“What things do you like to do?”

“Oh, this and that,” I said looking at the fountain. The lights changed to blue and the water flowing over the petals made it look as if it was jumping about.

“Like what?” His breath washed over me.

“Look at you getting bolder all of a sudden.”

Merije laughed. “Com’on. I was OK before.”

My stomach rumbled. I looked at Merije and we started laughing.

“Sorry,” I said.

“No, it’s my fault. We should have eaten by now. It’s just…that place was too exposed.”

“I understand, but I might have to leave soon. I have to go to work tomorrow.”



“What is that your job again? Your mother said you are involved in that new hotel they are building. The one everyone is buzzing about.”

“Yes, I am. It’s not a hotel in the traditional sense as much as it is an experience. It’s a series of chalets; in varying sizes and varying…degrees of luxury…” The itchy feeling was creeping across my shoulders. “You know this place kind of reminds me of what we are trying to do.”

“Mmm.” Merije raised his hand and a waiter was by our side. “Abeg, bring us two nkwobi,” he said.

“Maybe madam would prefer the fish?” said the waiter without moving his lips.

“How did he…” I began.

“Ah, chairman!” Merije stood to clasp the hand of the man who had spoken and pulled him in towards the table. “Ah, Abby,” he said when they had finished clapping each other on the back. “This is the man who owns this place. Edu, this is Abby. My…”

“So you’re Abby,” said Edu and I felt instant appreciation for his voice; it was like a hot bath after a gruelling road journey. I half-expected to see steam rising from our feet.

“Yes, I am. Have we…?”

“Met? No. Your reputation precedes you; we people in the business have to keep our eyes and ears open for competition.”

“She was just saying that she liked the place,” said Merije. I gritted my teeth.

“Thank you, yes, I was. It’s funny. I was saying to Merije that it seems so familiar here.”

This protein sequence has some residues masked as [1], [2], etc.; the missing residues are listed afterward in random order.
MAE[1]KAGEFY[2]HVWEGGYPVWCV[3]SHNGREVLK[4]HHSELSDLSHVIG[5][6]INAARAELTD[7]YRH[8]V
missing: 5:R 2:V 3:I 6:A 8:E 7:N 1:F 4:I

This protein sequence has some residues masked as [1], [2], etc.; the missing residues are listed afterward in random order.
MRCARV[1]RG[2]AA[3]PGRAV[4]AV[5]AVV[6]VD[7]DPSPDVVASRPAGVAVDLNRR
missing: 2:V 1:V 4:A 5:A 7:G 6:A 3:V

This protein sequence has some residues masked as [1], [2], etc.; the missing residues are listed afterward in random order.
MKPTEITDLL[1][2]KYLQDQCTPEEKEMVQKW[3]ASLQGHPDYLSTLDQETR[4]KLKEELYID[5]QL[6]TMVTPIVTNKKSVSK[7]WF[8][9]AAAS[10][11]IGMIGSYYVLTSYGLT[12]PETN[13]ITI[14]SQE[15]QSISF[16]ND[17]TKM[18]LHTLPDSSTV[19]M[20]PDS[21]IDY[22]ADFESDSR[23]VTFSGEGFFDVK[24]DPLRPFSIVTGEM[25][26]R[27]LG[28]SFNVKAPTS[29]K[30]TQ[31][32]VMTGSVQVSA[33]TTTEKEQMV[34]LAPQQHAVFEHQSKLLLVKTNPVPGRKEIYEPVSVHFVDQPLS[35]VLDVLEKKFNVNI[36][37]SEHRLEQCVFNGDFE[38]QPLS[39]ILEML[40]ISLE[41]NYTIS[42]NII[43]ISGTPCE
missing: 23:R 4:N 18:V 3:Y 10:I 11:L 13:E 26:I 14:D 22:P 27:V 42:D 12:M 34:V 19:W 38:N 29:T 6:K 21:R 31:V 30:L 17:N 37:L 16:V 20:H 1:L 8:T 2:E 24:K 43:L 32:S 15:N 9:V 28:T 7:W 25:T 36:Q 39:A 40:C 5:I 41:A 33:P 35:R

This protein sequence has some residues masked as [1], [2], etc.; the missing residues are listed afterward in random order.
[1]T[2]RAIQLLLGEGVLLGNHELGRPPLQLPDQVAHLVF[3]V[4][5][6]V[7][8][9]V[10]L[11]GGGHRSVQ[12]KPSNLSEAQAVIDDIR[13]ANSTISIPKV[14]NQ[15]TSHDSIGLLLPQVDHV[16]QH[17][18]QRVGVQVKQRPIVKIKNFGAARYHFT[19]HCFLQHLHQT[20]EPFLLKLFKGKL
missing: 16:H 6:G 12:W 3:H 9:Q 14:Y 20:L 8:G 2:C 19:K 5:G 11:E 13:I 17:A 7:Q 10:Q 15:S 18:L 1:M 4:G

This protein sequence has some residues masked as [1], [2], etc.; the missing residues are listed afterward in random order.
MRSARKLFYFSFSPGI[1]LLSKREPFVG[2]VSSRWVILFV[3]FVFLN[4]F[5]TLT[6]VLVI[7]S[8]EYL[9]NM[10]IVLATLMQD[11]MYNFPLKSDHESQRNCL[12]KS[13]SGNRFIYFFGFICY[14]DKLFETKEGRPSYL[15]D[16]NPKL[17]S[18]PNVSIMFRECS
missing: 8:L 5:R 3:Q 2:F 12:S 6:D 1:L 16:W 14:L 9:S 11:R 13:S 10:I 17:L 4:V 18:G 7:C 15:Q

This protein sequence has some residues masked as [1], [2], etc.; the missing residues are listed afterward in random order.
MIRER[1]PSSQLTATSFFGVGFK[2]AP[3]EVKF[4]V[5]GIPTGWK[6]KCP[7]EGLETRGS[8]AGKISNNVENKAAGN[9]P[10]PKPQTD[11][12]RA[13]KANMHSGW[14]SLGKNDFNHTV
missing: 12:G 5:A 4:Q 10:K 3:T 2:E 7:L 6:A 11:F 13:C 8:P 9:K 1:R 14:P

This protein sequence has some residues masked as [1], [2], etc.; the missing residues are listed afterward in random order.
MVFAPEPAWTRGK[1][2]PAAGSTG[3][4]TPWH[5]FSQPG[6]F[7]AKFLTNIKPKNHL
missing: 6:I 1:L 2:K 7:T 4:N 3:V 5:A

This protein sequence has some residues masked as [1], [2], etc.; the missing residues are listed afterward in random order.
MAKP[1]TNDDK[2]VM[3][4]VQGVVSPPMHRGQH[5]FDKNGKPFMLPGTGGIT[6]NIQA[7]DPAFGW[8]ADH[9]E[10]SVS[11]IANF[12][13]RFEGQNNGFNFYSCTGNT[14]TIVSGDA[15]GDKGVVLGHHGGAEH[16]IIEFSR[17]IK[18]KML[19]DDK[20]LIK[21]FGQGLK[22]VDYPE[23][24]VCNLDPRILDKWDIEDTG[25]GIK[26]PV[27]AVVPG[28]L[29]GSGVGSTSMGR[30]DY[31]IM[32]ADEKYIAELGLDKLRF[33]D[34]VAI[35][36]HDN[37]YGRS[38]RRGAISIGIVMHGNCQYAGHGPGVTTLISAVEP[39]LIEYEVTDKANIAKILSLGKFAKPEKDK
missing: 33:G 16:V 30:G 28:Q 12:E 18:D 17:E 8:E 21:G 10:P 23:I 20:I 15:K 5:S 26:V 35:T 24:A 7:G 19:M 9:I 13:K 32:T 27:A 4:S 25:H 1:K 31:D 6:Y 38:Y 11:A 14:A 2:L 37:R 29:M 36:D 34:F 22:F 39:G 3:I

“I will take that as a compliment. It’s the feel we were going for.”


“Yes. My partner and I,” said Edu.

“I’m at a complete disadvantage. I can’t really see your face so I don’t know really who I am talking to. I wouldn’t want to walk past you on the road tomorrow and not know you.”

“Sure. Would you like to move into one of the huts?”

“Yes, plea…”

“No, we are fine here,” Merije cut in.

I felt Edu looking from me to Merije. “Ok,” he said. “It was nice to meet you in the flesh, Abby.”

“I would like to take a look at the place though,” I said before he could walk away. “Maybe I can come back at a later date?”

“Hmmm…spying on us?”

“Are you scared of a little competition?”

“Not a little competition, no. The big ones, maybe.”

“Shame. Can’t we all just get along?”

“When do you want to come back?” asked Edu becoming businesslike.

“The next two weeks are a bit hectic. How is the week after that?” I whipped out my phone and we synced diaries.

“Please, try the fish. It is fresh from our pond, killed as soon as you order it.”

“Of course,” I frowned. “It’s exactly how I would do it too.”

I noticed Merije had gone quiet again but before I could start a conversation, the live band started playing. Merije turned his body towards them, but while everyone else was moving in some way to the music, his face was set. I tugged his sleeve.

“Are you alright?” I had to shout to be heard above the music. He nodded and turned bac towards the music. Our dishes arrived in earthenware bowls borne in mini baskets that seemed to be woven around the bowls. My fish was still bubbling in its sauce when they set it down. My stomach growled again. I tried to make eye contact with Merije but he was engrossed in his nkwobi, assaulting it like it stole something. When he was done, he downed the rest of his beer and stood. I raised an eyebrow.

“I don’t want you to be late,” he shouted from a place over my head. “Your work…”

I put down my spoon. “Sure. Let’s go,” I shouted back.

My ears rang in the silence of the car all the way back home. Merije managed a tight smile as he said goodnight, looking somewhere to the left of my face.

As soon as I bolted and padlocked the front door, I texted Greg: “Verdict. Passive-aggressive motherfucker. Literally.”